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Tagged With sopa
Last week the International Anti-Counterfeiting Coalition (IACC) held their spring conference in San Diego, to share intelligence about the latest strategies for combatting "counterfeiting" (by which they mean trademark infringement) and "piracy" (by which they mean copyright infringement). EFF's Jeremy Malcolm attended as an invited panelist, giving us the opportunity to assert our views that anti-piracy campaigns should not infringe users' rights or damage the fabric of the global Internet. But perhaps more importantly, it also also afforded us a window into the mindset of the content and brand owners, law enforcement officials and lawyers behind these campaigns.
One year ago today, internet users of all ages, races, and political stripes participated in the largest protest in internet history, flooding US Congress with millions of emails and phone calls to demand they drop the Stop Online Piracy Act (SOPA) -- a dangerous bill that would have allowed corporations and the govenrment to censor larger parts of the web.
If you thought SOPA was dead, well, you'd be mostly right. Its bloated corpse, however, has been resurrected by hacker puppeteers for the valiant purpose of scamming people out of their cash.
There's a problem at the top of the governmental food chain: a lack of understanding about the internet. It's happening in government's all over the world. In Australia, the US and even in Europe, governments are lining up behind bills like SOPA and PIPA and rolling over on internet freedom, but with what little freedom we have left, we can fight to save the open internet. This is part two of Gizmodo Australia's interview with Alexis Ohanian, founder of Reddit turned internet activist.
TorrentFreak has posted a supposedly leaked presentation by the RIAA's chief lawyer that says that it defended SOPA and PIPA even though it knew the censorship legislation wouldn't be effective against music piracy. Is the RIAA for real, or are they just covering their arses? And what does it mean for your freedom going forward?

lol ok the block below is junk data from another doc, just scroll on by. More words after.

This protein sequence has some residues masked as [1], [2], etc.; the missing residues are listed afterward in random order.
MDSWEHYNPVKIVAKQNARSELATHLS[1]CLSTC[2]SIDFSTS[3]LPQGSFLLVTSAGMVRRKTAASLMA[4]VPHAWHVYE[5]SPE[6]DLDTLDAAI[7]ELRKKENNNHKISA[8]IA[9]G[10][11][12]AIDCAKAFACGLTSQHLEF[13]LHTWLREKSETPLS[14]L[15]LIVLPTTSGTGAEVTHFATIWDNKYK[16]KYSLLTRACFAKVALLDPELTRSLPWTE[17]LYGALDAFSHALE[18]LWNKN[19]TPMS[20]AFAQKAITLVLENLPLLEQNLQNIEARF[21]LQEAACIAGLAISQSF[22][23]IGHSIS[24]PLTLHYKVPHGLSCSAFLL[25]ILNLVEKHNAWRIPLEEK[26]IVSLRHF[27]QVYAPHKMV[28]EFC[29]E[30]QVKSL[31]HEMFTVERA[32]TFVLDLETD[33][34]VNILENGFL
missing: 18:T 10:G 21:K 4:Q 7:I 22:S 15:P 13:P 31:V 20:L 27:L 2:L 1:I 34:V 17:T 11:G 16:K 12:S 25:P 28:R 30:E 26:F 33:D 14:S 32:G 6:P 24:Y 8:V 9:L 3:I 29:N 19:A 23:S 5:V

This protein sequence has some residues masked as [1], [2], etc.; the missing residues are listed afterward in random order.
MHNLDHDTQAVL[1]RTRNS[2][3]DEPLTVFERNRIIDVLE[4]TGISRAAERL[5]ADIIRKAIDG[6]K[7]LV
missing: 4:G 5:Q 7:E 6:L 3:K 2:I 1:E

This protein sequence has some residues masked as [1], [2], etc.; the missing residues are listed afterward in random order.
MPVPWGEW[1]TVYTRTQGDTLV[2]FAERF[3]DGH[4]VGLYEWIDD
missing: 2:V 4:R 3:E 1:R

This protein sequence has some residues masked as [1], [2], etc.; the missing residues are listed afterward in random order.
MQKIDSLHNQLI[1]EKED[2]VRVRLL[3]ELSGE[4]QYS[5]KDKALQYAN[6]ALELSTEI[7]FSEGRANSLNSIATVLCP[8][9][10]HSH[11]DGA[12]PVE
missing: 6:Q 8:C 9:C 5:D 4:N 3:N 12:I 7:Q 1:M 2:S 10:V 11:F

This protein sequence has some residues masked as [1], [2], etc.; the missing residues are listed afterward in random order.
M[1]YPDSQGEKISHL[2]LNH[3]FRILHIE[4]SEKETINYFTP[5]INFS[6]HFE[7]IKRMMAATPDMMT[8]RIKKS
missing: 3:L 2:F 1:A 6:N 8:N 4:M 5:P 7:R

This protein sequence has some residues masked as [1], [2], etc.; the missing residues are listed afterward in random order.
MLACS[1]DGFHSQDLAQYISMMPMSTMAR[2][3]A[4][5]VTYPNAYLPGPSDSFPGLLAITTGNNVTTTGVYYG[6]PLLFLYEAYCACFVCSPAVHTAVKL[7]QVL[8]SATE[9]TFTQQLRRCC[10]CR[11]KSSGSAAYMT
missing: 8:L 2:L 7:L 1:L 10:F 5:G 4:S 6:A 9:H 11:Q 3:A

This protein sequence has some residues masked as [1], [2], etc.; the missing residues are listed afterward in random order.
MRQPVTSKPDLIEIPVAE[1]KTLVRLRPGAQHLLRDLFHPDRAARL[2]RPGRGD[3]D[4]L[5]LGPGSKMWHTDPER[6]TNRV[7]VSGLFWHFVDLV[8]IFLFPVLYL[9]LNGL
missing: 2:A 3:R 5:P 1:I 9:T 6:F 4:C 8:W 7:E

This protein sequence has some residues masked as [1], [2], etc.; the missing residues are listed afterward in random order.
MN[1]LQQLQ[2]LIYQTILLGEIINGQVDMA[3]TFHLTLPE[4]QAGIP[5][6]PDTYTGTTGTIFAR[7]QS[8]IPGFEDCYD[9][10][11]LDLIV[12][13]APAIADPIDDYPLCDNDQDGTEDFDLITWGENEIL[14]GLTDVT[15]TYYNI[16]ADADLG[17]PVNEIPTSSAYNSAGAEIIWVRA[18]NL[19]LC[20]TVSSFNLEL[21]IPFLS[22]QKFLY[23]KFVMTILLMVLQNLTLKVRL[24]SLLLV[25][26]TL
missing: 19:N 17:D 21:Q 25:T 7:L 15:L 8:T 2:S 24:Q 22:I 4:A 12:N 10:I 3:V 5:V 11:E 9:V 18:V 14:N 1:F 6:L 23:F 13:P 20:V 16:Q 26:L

Copyright maths might not be something you've lent much thought to before, but in this talk Rob Reid -- founder of Rhapsody -- tries to explain the silly numbers that are used to justify SOPA and PIPA. He's very funny, and his talk is very interesting. Turns out your iPod might be worth more than you thought.
We’ve asked before if you buy, rent, beg or steal music or movies online. The question is why? Is it because – as Mark over at Kotaku and the founder of Reddit separately point out – some quarters of the industry make it harder and slower to purchase content legally than it has become to grab it free? Geek comic The Oatmeal picks up on this thread, and as ever, captures the problem perfectly.
After the internet bandied up together and killed SOPA, you'd think the government would be a little weary of introducing SOPA-like bills less the internet start a revolution and start calling out dumb politicians. Guess not though, because it looks like Senate Majority Leader Harry Reid still wants to censor the internet with a new bill hidden under the mask of cybersecurity. SOPA in sheep's clothing.
The Anti-Counterfeiting Trade Agreement certainly sounds, just on the name of the thing alone, like not such a bad idea. But for the basic principles of personal privacy it is, and it's the latest in the recent rash of acronymic acts that the Internet's up in arms about. Here's what we in Australia need to know.
Another bill which would have violated the civil liberties of many -- Hawaii's H.B. 2288 Internet Dossier bill -- has been pulled off the table following public outrage. And for good reason; the law would have tracked every website Hawaiians visited and linked that browsing history to a name and address. It opened the door to profound first and fourth US amendment violations. But worst of all, it was born out of ignorance.
The Stop Online Piracy Act is on ice for now in the US, but has all the noise it created given our own government ideas on how it would approach the issue of online piracy? There's some slight cross-over with the filter, yes, but the far-reaching powers that a SOPA-like piece of legislation would grant go way beyond keeping the kids safe, as it were.